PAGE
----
The decision follows months of community dialogue about Phase A of the Regional Conveyance System Study, which was released in August. The study demonstrated the technical viability and economic competitiveness of two routes for an aqueduct to transport the Water Authority’s independent, high-priority Colorado River water to San Diego County.

Over the next 15 to 18 months, Water Authority staff will undertake Phase B, focusing on economic analysis of the two conveyance route alternatives and exploring partnerships that could provide significant benefits to an array of stakeholders and potentially reduce the cost of project development. At the end of Phase B, the 36-member Board will again decide whether to continue with regional conveyance project planning – and if so, how to proceed.

Long-term planning

“These issues are complex and the decisions never easy, but the Board chose today to keep all water supply and delivery options on the table in light of future uncertainties,” said Gary Croucher, chair of the Water Authority’s Board of Directors. “I look forward to learning from Phase B and working with the Board to decide on next steps when that study phase is done. We also look forward to working with MWD in coming months to explore long-term options for continued use of its Colorado River Aqueduct.”

The Water Authority is the long-term water planning agency for metropolitan San Diego County and the region’s wholesale water provider, serving 3.3 million people and a $245 billion economy in partnership with its 24 retail member agencies.

Half of the Water Authority’s supplies are from two landmark 2003 water conservation agreements – one that boosted water-use efficiency in collaboration with the Imperial Irrigation District and another to line sections of the All-American and Coachella canals with concrete to reduce seepage. Both agreements are part of the 2003 Quantification Settlement Agreement, the largest ag-to-urban water transfer in U.S. history.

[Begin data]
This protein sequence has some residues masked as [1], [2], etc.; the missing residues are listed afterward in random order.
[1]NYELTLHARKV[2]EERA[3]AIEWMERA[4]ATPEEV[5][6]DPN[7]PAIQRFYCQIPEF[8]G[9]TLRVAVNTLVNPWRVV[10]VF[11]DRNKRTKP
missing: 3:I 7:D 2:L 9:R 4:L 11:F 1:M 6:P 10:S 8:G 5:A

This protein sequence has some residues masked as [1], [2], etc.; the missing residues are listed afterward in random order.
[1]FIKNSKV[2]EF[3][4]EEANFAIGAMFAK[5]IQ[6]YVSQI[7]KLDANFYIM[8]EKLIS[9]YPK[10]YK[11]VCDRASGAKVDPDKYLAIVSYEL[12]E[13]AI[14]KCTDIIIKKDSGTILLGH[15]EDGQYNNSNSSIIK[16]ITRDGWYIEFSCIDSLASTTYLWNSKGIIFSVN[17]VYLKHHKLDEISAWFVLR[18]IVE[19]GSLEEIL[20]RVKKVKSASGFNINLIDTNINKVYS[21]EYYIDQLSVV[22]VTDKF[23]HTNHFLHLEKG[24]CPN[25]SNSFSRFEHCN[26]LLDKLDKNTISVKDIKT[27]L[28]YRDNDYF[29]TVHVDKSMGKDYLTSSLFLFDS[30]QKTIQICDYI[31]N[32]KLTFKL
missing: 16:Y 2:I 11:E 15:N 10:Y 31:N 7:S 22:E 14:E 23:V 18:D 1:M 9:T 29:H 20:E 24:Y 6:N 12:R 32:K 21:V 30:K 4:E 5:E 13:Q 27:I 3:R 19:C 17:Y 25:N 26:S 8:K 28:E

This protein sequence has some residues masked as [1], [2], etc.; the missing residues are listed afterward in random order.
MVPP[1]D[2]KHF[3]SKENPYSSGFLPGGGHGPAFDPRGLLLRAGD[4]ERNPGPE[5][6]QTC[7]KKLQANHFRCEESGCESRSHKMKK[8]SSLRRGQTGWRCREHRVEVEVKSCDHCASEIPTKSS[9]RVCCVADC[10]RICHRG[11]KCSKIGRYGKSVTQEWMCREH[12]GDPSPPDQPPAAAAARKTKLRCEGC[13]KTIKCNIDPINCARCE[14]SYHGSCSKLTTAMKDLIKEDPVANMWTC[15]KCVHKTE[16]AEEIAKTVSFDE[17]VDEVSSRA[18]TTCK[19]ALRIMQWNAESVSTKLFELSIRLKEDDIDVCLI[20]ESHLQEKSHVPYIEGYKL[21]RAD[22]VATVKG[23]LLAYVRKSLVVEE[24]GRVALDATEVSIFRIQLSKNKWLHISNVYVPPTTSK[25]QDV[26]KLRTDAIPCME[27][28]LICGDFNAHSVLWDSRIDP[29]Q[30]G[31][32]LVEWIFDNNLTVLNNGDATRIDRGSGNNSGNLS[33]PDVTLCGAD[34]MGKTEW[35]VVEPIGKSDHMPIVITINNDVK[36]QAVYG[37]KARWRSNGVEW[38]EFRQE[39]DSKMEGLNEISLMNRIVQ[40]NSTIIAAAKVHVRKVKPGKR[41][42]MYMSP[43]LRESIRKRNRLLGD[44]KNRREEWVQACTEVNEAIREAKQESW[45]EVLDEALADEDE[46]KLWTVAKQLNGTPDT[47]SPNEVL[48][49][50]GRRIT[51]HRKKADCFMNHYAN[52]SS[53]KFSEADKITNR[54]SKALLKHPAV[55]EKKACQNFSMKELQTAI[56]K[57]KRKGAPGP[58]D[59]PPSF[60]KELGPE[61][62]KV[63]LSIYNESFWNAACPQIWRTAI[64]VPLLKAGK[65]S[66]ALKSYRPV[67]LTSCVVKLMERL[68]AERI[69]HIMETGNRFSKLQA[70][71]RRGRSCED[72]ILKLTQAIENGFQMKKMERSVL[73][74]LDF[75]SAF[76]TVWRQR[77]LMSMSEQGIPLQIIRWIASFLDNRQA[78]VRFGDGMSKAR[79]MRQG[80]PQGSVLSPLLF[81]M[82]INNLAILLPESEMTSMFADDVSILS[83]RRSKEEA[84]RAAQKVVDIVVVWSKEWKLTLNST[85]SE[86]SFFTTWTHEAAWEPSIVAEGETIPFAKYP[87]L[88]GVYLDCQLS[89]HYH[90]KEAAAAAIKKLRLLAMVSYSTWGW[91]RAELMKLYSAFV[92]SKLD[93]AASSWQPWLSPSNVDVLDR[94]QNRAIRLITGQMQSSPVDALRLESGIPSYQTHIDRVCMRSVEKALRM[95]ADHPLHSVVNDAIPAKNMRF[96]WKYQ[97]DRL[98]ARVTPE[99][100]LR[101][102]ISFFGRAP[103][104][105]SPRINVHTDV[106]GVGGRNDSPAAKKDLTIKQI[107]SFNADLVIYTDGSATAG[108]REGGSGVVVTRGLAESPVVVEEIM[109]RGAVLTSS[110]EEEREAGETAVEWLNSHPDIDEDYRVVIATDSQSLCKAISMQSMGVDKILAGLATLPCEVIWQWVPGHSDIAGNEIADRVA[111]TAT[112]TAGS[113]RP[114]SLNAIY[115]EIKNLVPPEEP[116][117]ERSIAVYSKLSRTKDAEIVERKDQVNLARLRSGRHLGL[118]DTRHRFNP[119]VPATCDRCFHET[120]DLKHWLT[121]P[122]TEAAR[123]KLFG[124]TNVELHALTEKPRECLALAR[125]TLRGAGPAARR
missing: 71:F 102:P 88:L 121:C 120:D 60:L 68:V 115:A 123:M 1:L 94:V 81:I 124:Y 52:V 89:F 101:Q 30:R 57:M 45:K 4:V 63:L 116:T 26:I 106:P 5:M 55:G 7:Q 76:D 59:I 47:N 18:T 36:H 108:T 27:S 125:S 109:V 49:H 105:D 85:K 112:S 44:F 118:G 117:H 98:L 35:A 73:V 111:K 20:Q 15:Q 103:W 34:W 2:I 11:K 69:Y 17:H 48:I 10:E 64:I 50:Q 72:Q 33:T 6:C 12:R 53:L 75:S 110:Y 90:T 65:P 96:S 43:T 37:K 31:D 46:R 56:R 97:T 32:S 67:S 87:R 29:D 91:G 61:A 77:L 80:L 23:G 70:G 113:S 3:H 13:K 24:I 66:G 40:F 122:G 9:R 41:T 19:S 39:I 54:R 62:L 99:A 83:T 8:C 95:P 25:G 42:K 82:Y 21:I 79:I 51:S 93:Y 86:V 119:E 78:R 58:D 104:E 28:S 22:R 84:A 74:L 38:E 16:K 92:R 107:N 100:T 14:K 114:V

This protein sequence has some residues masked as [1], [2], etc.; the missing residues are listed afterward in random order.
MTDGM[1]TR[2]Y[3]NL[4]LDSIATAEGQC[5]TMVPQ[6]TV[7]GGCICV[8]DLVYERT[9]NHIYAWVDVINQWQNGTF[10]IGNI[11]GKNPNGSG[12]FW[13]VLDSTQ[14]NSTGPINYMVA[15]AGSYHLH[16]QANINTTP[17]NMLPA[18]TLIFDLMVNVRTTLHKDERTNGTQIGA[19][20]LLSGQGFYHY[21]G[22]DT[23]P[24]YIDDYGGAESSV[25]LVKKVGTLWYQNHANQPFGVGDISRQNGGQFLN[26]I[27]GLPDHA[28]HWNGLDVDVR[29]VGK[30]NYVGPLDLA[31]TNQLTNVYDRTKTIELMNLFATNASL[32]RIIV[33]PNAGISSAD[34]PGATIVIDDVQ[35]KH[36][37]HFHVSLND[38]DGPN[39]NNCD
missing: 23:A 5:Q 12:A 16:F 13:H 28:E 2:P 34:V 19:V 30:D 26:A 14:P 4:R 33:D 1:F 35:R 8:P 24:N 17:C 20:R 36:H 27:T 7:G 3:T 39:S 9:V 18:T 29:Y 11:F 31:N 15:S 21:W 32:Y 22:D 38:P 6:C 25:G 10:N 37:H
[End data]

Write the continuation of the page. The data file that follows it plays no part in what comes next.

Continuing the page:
Water supply reliability

Conserved water from the QSA is transferred to San Diego County through an Exchange Agreement with the Los Angeles-based Metropolitan Water District of Southern California. MWD owns the only facilities available to transport Colorado River water to San Diego County. The cost of using MWD facilities to deliver the Water Authority’s QSA water has increased 30% over the past five years alone.

The Water Authority’s Exchange Agreement with MWD ends in 2047, and the Water Authority is working to develop conveyance alternatives in order to manage future cost and risks.

“While 2047 may seem distant, major water infrastructure projects take decades to develop, plan and build,” said Croucher. “By advancing to Phase B of the conveyance study, the Water Authority is taking prudent steps to ensure long-term water supply reliability for the region.”

In order to address the cost and risk uncertainties associated with the use of MWD facilities, the Water Authority’s Board in June 2019 approved a study of the viability of a new regional conveyance system that would deliver water from the Colorado River to San Diego County and also might provide multiple benefits across the Southwest. Three potential pipeline routes were studied in Phase A, which concluded in August 2020 that two alternatives (3A and 5A) are cost-competitive with other options, such as continued use of MWD facilities.

Water Authority staff and consultants began in August an extensive series of briefings and outreach on Phase A results and consultant reports. The Board’s goal was to ensure a full exchange of information and viewpoints in a transparent process. Outreach across numerous platforms engaged member agencies, other local stakeholders, the Imperial Valley, and Borrego Springs.